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What Does A Leader Look Like?

round mirror

A study by the Equality and Human Rights Commission (EHRC) this week found that out of the UK’s largest 350 listed firms, more than 60% had not met a voluntary target of having 25% female board members. Indeed, nearly three quarters of FTSE 100 companies and 90% of FTSE 250 companies had no female executives at all on their boards.

It also identified that nearly a third of the UK’s biggest companies largely rely on personal networks to identify new board members, with most senior roles not being advertised.

This has led to familiar criticism that ‘old boys’ networks’ are stopping women, minorities and other fresh talent from progressing into being business leaders in the boardrooms of the UK.

Respect in the workplace

At Oasis, we believe a couple of very important things…

Firstly, that women should be empowered and respected in the workplace. We have many years’ experience of working alongside women ensuring that they have their voices heard, so they can become an integral part of framing the future of decision-making in both UK and international organisations. Not in a tokenistic way, but rather helping people listen and learn from their experience and expertise across a wide range of sectors to ensure better outcomes are realised. We also believe that to ignore over half your workforce – indeed to ignore over half the population – doesn’t make great business sense.

New ways of working

Secondly, that for businesses to be the best that they can be then they need to seriously consider new ways of working that can deliver better results.

If organisations don’t adapt and modernise then inevitably it is they themselves that will suffer. We have seen it with many well-known and well-respected high street businesses who have not kept up with the times. We have seen it with companies who have not adapted their business models to the demands of new technologies and new consumer habits and behaviours.

There is little point forcing businesses to pay lip service to modernising, if they are going to do it in a half-baked way with one arm tied behind their backs. They will always be doomed to fail. But we need to recognise that this is their loss.

If you want to be the decision-makers and opinion-formers of tomorrow, don’t work for the organisation, be the organisation.

Whilst you may not have the wealth and existing networks that established businesses have, what you do have is your own unique ideas and worldview. You have the ability to see things differently and work in new ways that haven’t been adopted by the mainstream yet. If big business is the hulking heavyweight boxer, you are the nimble underdog fighting southpaw – you are at a considerable disadvantage, but you can do the unexpected and will be quicker on your feet, finding it much quicker to adapt and stay out of reach.

One EHRC Commissioner this week said: “Our top boards still remain blatantly male and white.” Is that an acceptable situation? No. Do we need to do something about it? Yes. The question is what and how.

Leaders of tomorrow

Anyone can be the leaders of tomorrow. If we want sustainable and ethical businesses that make sense for the long-term then we need to see that being lived out in action. We need to think differently and live differently – find a new future which we can help frame and nurture.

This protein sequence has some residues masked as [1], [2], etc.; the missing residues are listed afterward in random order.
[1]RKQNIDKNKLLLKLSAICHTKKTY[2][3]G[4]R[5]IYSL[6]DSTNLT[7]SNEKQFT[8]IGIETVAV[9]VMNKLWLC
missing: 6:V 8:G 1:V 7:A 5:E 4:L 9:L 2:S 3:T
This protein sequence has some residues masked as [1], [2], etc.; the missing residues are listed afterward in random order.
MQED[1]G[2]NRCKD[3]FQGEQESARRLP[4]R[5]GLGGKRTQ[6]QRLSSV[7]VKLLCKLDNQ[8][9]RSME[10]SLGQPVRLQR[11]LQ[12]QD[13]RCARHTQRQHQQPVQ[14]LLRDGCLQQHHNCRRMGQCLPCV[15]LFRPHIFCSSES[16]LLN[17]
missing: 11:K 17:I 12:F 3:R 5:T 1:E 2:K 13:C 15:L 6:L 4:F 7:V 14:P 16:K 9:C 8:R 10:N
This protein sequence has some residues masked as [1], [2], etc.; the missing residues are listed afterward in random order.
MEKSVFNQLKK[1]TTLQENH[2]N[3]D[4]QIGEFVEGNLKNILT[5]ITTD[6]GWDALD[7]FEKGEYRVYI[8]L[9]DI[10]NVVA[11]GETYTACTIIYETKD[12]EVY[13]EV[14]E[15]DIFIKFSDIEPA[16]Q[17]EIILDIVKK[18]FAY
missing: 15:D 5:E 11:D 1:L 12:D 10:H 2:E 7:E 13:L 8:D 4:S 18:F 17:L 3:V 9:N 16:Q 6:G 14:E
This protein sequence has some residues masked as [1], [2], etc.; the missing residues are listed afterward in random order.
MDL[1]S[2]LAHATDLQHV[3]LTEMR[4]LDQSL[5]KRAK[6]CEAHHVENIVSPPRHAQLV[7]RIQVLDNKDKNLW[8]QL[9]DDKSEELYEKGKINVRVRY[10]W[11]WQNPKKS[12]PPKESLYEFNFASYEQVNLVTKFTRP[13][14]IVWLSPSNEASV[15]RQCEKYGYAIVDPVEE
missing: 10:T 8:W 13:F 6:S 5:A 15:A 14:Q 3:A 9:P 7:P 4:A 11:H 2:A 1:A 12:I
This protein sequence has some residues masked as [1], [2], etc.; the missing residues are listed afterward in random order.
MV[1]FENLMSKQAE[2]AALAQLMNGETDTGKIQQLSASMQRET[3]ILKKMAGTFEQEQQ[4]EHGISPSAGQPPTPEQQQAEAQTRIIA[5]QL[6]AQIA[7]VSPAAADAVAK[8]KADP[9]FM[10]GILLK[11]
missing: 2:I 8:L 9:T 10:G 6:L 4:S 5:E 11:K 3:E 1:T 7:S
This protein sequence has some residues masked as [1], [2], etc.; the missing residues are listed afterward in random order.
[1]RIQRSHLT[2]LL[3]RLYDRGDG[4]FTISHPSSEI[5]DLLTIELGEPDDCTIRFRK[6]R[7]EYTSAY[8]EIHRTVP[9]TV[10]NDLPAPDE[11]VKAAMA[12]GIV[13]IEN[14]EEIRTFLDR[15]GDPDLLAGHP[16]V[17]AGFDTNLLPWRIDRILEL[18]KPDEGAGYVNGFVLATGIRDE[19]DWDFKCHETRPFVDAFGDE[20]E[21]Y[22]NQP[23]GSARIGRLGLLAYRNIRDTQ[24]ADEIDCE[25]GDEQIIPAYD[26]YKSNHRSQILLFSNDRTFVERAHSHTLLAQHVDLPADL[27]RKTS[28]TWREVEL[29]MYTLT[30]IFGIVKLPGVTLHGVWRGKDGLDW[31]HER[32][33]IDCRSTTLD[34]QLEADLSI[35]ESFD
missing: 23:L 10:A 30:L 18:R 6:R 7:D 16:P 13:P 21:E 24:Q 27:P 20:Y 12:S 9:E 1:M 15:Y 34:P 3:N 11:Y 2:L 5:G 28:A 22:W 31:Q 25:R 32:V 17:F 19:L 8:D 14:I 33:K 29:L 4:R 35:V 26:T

We do not live in Victorian times where people should ‘know their place’ and show due deference to their ‘elders and betters’. We have won the battles to be treated as equals and need to step out confidently in that knowledge. We all make mistakes, but the trick is to learn from them and come back stronger. Your view is as relevant and meaningful as the next person’s.

Maybe our organisations should more closely reflect our society and our society should more closely reflect us, but that is a dream which may never become a reality. We can only reflect on ourselves, our contribution and the impact individually and corporately that we have on others. That is something which we do have control over.

And we also know from our extensive work with many leading businesses that many do want to look at things in fresh ways. Many want to give more responsibility to their workforce giving them more say and ownership over decision-making. Many want to move to models of shared leadership that empower and utilise their staff – the greatest natural resource that any company has at its disposal. These are the pioneers and change-makers, the businesses which do not want to rest on their laurels in the present but rather adapt and evolve so they can more readily impact the conversations and transactions of the future.

Sharing leadership is not a sign of weakness, rather it is an act of faith that people in your organisation are capable of stepping up to meet the challenge. Good leadership is not about concentrating power amongst a few people at the top of your business, it is about encouraging more leaderful behaviour and attitudes throughout your organisation.

Is a leader more likely to be white? Is a leader more likely to be male? Not at all.

If you want to see what a leader might look like, then just pick up a mirror.

If you are interested in exploring your leadership questions in your own context, developing yourself as a leader or developing leaders in your organisation, please take a look at the Real Leaders programme, email us or call us on 01937 541700 for a conversation about how we can help.